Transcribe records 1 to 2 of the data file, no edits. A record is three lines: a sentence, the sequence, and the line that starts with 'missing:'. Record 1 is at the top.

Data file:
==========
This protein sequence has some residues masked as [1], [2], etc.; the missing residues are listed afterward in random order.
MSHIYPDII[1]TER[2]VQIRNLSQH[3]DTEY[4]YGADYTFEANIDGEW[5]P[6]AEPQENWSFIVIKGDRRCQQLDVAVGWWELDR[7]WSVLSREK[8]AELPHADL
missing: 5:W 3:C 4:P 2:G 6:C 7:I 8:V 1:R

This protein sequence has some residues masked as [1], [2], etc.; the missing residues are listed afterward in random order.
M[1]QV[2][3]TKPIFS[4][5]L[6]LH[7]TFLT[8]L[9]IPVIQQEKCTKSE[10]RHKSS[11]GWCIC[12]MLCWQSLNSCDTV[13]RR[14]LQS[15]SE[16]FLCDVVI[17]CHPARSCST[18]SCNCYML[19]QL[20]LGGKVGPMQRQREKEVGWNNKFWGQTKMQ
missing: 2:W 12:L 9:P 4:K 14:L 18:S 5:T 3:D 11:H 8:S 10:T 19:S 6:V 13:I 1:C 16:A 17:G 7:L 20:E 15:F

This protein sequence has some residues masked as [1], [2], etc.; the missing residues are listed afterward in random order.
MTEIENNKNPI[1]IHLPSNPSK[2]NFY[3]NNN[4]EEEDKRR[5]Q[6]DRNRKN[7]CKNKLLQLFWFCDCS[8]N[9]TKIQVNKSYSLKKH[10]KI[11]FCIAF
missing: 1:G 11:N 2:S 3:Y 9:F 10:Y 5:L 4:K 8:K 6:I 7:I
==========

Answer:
This protein sequence has some residues masked as [1], [2], etc.; the missing residues are listed afterward in random order.
MSHIYPDII[1]TER[2]VQIRNLSQH[3]DTEY[4]YGADYTFEANIDGEW[5]P[6]AEPQENWSFIVIKGDRRCQQLDVAVGWWELDR[7]WSVLSREK[8]AELPHADL
missing: 5:W 3:C 4:P 2:G 6:C 7:I 8:V 1:R

This protein sequence has some residues masked as [1], [2], etc.; the missing residues are listed afterward in random order.
M[1]QV[2][3]TKPIFS[4][5]L[6]LH[7]TFLT[8]L[9]IPVIQQEKCTKSE[10]RHKSS[11]GWCIC[12]MLCWQSLNSCDTV[13]RR[14]LQS[15]SE[16]FLCDVVI[17]CHPARSCST[18]SCNCYML[19]QL[20]LGGKVGPMQRQREKEVGWNNKFWGQTKMQ
missing: 2:W 12:L 9:P 4:K 14:L 18:S 5:T 3:D 11:H 8:S 10:T 19:S 6:V 13:I 1:C 16:A 17:G 7:L 20:E 15:F